The UK's population is currently measured using the census
People are to be asked questions about their citizenship, national identity and mastery of English for the first time as part of the national census.
Ministers have said they plan to hold the next 10-yearly survey of the British population on 27 March 2011.
In an effort to get more comprehensive information on immigration, people will also be asked when they entered the UK and their intended length of stay.
Most forms will be posted while people will be able to fill them out online.
The UK Statistics Authority, which is responsible for the census for the first time, believes this will improve response levels after criticism of how the 2001 survey was carried out.
Critics claim the census is no longer up to the job of providing reliable data on which to base important public spending decisions.
Publishing proposed details of the 2011 census for England and Wales - the final form of which must be approved by MPs - ministers said the UK continued to rely on the census for information to "underpin national and local decision making".
QUESTIONS CONSIDERED BUT REJECTED FOR 2011 CENSUS
Number of current jobs
The list of intended new questions reflects an increased focus on obtaining accurate information about residency plans and population movements at a time when the government is keen to show that it has control over immigration.
For the first time, people will be asked to state their citizenship, national identity and the date when they first entered the UK.
Respondents will also be asked what their "main" language is and whether they speak English very well, well, not well or not at all.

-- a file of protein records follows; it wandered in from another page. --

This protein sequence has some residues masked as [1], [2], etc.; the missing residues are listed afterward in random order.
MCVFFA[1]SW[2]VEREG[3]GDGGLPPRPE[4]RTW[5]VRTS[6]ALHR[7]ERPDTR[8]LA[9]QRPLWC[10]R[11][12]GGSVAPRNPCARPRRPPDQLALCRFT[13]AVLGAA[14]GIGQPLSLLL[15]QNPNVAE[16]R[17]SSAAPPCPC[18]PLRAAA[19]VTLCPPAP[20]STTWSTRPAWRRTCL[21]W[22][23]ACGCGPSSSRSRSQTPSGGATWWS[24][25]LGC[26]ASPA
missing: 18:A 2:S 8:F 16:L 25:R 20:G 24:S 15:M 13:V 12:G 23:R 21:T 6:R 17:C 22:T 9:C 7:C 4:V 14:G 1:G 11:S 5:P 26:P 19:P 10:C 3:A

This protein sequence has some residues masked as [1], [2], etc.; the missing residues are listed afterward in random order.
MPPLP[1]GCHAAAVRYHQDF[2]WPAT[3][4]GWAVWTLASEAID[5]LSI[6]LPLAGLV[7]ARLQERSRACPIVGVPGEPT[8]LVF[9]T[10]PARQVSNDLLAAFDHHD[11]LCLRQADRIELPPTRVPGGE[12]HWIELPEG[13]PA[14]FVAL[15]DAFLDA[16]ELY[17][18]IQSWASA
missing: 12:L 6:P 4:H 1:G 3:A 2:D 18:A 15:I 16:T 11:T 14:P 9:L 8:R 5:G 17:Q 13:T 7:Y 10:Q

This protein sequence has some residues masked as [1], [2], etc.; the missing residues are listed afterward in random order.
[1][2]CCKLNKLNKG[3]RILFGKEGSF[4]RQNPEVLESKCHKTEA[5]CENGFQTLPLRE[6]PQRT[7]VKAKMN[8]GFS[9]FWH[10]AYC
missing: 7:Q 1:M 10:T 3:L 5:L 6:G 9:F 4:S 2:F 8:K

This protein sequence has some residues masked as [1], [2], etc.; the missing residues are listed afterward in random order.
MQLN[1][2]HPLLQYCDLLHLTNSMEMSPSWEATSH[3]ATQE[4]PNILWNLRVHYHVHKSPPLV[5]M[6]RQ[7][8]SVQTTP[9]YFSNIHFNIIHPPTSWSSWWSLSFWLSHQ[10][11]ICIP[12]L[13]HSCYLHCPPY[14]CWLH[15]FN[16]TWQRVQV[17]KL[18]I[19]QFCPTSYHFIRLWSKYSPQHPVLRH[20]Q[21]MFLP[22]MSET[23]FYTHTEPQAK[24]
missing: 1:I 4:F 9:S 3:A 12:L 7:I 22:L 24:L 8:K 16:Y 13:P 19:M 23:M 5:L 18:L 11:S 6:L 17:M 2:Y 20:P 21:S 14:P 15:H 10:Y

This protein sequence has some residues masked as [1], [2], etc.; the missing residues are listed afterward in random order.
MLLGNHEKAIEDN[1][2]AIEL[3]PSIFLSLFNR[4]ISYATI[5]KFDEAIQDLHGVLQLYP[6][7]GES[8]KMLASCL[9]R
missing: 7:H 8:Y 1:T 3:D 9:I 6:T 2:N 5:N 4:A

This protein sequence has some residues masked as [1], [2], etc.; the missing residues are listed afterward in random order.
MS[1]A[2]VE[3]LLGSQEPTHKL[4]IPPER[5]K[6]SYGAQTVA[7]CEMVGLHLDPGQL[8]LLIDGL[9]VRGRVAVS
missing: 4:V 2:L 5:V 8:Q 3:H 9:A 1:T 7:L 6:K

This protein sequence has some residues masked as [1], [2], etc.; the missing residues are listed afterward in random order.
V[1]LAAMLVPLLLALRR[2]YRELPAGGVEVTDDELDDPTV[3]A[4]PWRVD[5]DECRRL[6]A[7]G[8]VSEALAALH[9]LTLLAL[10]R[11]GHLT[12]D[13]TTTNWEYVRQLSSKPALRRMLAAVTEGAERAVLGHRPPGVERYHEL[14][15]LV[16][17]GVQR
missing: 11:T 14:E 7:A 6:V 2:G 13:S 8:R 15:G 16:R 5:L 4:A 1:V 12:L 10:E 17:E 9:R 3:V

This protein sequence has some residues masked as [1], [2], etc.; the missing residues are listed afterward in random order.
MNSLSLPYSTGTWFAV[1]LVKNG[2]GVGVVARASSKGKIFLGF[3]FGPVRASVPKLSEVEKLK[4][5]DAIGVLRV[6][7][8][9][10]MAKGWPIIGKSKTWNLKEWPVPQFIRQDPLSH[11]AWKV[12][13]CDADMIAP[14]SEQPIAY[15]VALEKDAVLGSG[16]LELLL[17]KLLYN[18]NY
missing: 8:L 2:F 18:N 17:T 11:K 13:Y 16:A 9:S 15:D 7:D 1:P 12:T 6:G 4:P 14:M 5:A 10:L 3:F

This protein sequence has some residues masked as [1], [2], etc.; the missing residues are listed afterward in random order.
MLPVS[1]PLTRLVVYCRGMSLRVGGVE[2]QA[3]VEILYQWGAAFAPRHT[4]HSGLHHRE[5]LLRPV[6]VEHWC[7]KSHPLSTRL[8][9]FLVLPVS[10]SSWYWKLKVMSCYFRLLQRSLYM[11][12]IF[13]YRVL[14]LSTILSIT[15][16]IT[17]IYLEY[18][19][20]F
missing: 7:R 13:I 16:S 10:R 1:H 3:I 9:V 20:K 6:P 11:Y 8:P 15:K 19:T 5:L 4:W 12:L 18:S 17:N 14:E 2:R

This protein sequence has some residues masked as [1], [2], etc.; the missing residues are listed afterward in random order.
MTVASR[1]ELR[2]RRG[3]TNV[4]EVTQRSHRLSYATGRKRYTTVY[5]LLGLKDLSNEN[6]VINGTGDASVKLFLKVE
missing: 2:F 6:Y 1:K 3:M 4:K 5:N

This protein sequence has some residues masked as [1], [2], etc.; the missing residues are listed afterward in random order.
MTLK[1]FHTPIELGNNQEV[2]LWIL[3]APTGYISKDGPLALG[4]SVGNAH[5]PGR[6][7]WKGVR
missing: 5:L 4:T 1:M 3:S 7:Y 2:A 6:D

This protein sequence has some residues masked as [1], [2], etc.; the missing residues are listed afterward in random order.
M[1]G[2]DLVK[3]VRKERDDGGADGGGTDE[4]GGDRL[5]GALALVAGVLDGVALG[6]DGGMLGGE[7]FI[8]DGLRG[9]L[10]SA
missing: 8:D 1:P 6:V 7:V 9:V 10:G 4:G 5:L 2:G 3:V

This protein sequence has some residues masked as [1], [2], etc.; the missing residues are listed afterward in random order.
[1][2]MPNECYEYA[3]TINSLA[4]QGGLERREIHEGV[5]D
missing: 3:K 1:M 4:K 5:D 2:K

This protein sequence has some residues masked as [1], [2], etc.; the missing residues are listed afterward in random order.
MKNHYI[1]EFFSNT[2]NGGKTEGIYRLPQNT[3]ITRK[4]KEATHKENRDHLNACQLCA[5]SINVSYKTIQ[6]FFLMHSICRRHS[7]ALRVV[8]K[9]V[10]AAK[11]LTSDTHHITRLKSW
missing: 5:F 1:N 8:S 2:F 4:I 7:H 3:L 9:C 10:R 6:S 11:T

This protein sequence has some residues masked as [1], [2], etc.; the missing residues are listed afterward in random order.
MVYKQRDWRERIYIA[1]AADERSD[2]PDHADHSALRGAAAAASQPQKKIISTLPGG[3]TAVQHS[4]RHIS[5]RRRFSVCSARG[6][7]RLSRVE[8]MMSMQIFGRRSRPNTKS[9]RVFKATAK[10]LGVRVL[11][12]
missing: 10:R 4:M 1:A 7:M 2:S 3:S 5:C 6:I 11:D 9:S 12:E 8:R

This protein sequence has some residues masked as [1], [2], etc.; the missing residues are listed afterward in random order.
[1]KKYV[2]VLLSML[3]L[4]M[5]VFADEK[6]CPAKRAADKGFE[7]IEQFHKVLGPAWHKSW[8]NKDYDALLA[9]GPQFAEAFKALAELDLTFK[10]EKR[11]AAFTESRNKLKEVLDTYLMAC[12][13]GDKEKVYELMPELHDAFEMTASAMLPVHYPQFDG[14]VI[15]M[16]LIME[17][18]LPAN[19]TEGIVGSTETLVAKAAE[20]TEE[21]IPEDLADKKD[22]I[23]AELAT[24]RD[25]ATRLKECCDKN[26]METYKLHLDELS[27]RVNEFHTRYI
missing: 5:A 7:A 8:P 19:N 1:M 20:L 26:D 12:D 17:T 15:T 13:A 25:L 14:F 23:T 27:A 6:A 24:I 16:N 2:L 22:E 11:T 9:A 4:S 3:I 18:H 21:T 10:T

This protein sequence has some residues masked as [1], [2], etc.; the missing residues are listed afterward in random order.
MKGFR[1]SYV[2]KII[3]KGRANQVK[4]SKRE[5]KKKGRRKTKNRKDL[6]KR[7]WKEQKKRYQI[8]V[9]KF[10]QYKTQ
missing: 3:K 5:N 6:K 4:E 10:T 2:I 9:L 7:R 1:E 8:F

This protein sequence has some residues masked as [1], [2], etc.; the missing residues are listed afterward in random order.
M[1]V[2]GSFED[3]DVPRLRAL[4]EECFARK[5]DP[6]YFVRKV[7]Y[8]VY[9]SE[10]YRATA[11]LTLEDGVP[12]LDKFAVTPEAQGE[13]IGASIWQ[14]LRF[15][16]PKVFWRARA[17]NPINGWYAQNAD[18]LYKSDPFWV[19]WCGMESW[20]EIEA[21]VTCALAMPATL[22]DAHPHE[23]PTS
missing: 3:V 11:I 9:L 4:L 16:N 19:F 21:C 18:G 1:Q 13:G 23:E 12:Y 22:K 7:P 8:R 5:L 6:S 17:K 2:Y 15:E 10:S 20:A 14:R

Other changes will require people to say whether they are in a civil partnership and to give details of second residences if they have any.
Instead of past questions about the number of bathrooms in their homes, people will be asked about their type of central heating.
In the past, the Conservatives have expressed concerns about the prevalence of "increasingly intrusive questions".
The Statistics Authority said the questions were chosen subject to key criteria: such as whether they addressed issues of major national importance, could the information be obtained elsewhere and were they likely to adversely affect the number of people replying.
It also stressed that "stringent procedures" would be in place to ensure the information gathered remained confidential.
More than 95% of forms will be posted out but the remaining 5% will be hand-delivered.
This was necessary, officials said, because a combination of changing working patterns, the growing number of migrants, an increase in gated housing developments and a "less compliant society" meant that it was "increasingly difficult" to contact households.
Every household is legally obliged to give details of who is living in their house on the day of the survey.
Those refusing to take part face being prosecuted or fined.
More than 30,000 staff will conduct the survey, which will cost an estimated £482m.
Earlier this year, a think tank called for the census to be scrapped, saying it was too costly to administer and was effectively obsolete the moment it was published.
The New Local Government Network said the last census had miscalculated the population of towns such as Slough, which indicated the number of people living there was decreasing at a time of significant immigration.
Councils have long argued they are not getting enough funding because official population estimates are wrong.
Instead, the think tank is proposing a "local head count" of the population based on GP surgeries, school places, electoral registers and tax records.
In May, MPs on the Treasury select committee said the 2011 census should be the last in its current form.
The census has been conducted every 10 years since 1801 with the exception of 1941.